Congratulations! You’re pregnant! It’s nine months of excitement; but also involves some planning and lot of research. The last three months can also involve physical restrictions. Symphysis Pubis Dysfunction (SPD) is a real complication of pregnancy that arises from increasing size and weight.
The pelvis is made up of three bones – the two iliac bones and the sacrum. The sacrum is connected to the iliac bones through the sacro-iliac joints (found along the posterior aspect of the pelvis). The two iliac bones are connected to each other in the front through the symphysis pubis. Minimal movement occurs at these joints. Their function is to provide a stable platform for the movements of the arms and the legs.
A hormone called relaxin is released in the pregnant body during the second trimester. This hormone loosens up the ligaments of the pelvis, allowing the baby to pass through without any difficulties or complications.
As the ligament of the symphysis pubis loosens, the body increasingly relies on the muscles of the pelvic floor, hips, and the overlying fascia, to maintain the alignment of the pelvis. The inability to do so may result in pain and instability in the pelvis; and is termed symphysis pubis dysfunction (SPD). Although not very common, experts believe that more than 2% of all pregnant women will experience the symptoms of this dysfunction. SPD often goes undiagnosed and unmanaged, possibly because the symptoms are considered “normal” during pregnancy.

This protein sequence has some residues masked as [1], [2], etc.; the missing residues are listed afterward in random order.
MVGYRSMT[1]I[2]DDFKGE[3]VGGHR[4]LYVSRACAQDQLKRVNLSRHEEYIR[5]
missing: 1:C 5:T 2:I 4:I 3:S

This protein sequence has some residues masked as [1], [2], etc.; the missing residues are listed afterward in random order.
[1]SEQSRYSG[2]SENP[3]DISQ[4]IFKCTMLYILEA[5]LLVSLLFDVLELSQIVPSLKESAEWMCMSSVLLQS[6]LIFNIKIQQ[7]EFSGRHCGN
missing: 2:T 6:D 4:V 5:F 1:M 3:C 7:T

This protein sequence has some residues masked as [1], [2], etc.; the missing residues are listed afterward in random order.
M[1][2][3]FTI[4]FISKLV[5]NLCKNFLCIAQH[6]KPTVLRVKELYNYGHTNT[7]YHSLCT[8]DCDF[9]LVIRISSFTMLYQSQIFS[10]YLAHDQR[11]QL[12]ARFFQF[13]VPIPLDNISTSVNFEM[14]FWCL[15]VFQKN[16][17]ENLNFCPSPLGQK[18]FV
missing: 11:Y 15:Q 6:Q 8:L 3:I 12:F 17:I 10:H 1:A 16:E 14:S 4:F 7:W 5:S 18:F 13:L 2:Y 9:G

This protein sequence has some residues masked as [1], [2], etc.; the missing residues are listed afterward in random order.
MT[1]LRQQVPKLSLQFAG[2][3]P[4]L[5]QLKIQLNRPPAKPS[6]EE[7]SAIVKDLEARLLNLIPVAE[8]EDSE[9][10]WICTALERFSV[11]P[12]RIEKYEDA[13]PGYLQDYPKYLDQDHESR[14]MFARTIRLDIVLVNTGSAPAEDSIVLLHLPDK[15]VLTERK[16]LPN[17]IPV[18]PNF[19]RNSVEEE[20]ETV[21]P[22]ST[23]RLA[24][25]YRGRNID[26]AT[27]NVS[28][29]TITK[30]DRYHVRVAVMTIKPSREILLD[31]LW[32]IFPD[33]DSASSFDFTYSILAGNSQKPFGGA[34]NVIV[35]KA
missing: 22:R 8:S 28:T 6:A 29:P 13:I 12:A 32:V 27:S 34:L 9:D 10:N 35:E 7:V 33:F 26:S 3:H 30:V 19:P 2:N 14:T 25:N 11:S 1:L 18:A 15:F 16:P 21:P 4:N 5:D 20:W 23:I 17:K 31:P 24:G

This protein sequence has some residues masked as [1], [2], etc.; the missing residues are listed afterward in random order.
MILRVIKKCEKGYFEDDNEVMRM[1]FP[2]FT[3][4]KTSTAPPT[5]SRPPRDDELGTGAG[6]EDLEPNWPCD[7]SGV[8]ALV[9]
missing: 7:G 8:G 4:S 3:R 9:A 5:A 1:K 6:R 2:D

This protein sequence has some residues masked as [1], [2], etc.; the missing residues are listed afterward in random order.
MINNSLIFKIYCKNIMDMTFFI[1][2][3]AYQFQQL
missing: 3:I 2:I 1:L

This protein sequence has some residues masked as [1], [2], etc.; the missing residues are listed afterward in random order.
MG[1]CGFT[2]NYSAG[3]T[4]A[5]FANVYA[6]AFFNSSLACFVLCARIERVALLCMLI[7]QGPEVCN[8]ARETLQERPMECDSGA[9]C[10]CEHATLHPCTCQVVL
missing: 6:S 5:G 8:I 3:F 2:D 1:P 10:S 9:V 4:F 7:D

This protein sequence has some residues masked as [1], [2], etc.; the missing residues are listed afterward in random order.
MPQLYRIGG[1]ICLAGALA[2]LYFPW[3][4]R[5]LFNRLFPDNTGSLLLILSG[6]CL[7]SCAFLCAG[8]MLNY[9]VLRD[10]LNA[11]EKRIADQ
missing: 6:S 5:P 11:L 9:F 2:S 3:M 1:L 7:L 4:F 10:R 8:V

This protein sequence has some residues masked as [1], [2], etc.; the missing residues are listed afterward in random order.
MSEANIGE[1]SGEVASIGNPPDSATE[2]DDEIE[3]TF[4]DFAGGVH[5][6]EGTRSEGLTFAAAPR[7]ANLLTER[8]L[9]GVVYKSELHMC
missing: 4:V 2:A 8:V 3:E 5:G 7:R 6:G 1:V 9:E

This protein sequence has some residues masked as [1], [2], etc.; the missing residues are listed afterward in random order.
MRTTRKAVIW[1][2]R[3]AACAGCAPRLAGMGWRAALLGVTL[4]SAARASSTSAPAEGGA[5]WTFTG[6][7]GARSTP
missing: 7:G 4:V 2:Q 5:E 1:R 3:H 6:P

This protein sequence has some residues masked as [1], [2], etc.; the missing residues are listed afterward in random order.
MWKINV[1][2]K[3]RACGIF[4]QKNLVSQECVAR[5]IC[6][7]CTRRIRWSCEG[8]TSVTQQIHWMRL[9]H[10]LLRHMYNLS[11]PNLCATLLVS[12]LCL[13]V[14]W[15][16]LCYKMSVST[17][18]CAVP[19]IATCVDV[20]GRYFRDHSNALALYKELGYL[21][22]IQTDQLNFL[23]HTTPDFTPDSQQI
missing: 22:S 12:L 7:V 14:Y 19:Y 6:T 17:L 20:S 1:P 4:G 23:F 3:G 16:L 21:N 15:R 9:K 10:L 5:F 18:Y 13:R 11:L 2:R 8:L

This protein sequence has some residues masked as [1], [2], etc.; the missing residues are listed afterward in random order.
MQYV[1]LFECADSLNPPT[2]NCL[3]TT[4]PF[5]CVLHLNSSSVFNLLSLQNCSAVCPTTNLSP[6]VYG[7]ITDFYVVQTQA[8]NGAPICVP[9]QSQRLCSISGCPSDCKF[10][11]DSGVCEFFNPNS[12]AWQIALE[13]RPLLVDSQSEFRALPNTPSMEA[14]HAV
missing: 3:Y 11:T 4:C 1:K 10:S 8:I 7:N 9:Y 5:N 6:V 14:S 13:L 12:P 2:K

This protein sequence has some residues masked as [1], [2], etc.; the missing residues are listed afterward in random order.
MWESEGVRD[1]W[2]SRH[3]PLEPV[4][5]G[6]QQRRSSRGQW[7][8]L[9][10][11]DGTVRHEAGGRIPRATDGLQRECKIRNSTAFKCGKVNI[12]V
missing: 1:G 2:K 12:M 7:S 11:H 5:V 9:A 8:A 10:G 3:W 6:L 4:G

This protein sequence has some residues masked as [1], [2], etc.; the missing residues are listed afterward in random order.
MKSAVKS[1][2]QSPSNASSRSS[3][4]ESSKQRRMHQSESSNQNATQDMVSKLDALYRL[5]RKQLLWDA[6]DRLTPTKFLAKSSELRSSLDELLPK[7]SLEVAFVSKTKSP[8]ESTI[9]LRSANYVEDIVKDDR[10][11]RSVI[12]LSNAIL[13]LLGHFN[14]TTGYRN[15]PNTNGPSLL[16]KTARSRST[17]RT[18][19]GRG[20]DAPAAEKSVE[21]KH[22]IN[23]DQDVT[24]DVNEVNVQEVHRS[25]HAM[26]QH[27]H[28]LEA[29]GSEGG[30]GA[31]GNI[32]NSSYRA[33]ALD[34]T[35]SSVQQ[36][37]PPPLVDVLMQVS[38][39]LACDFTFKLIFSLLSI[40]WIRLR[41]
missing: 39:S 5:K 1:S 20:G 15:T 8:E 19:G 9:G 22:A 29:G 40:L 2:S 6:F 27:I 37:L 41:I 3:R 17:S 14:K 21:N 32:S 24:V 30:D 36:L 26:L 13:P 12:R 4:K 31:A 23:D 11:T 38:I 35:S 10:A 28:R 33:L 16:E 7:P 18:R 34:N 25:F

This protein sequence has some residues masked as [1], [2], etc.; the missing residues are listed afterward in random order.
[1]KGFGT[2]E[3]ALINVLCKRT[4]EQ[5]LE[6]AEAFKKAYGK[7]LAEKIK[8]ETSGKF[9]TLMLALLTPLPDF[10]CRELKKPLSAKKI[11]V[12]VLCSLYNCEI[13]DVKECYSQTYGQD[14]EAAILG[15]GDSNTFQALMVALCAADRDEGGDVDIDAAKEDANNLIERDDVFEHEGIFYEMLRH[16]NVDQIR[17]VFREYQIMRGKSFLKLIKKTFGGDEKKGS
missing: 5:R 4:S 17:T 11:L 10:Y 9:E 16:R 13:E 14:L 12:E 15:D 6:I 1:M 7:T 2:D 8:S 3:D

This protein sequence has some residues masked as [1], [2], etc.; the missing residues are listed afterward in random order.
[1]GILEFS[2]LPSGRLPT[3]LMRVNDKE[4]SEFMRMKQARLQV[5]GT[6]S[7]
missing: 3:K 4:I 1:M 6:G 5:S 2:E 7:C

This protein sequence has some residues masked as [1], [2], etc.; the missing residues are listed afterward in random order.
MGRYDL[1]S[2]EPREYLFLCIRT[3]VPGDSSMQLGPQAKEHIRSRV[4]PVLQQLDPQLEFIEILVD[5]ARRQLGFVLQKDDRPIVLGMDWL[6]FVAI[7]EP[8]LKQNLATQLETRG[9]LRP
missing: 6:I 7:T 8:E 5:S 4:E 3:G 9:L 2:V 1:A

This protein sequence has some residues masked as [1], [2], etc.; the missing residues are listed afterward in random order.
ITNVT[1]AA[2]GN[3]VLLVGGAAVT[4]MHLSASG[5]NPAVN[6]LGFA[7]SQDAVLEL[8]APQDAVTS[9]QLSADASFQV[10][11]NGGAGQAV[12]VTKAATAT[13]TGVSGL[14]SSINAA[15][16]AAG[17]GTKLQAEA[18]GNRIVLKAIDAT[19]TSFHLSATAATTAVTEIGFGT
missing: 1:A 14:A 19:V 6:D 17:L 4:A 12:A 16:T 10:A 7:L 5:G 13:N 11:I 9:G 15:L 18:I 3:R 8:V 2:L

Signs and symptoms:
- Back and/or hip pain
- Pain in the pubic area, accompanied with a grinding or clicking sensation
- Pain and/or tenderness along the inside of the thighs
- Pain that increases during weight transfer (walking/running/going up or down stairs), when stepping side-ways, turning in bed
- Pain that is worse at night and possibly stops you from sleeping. Getting up to go to the toilet in the middle of the night can be especially painful
- Weakness in the legs; inability to support oneself in a seated or standing position
These symptoms can be quite distressing in the prenatal period. Symptoms persisting into the postnatal period could affect the new mother’s ability to look after a newborn, as well as her self-confidence. Early diagnosis is key.
A women’s health physiotherapist will be able to provide ergonomic advice (movements to avoid), supports (trochanteric or SIJ belts) and exercises critical for the effective management of SPD. Make an appointment with the Physio department if you experience any of the symptoms listed above; or if you want exercises to keep your pelvis supported through your pregnancy.
Article written by Aparna Shah, Physiotherapist
Image credit: Unsplash, Freestocks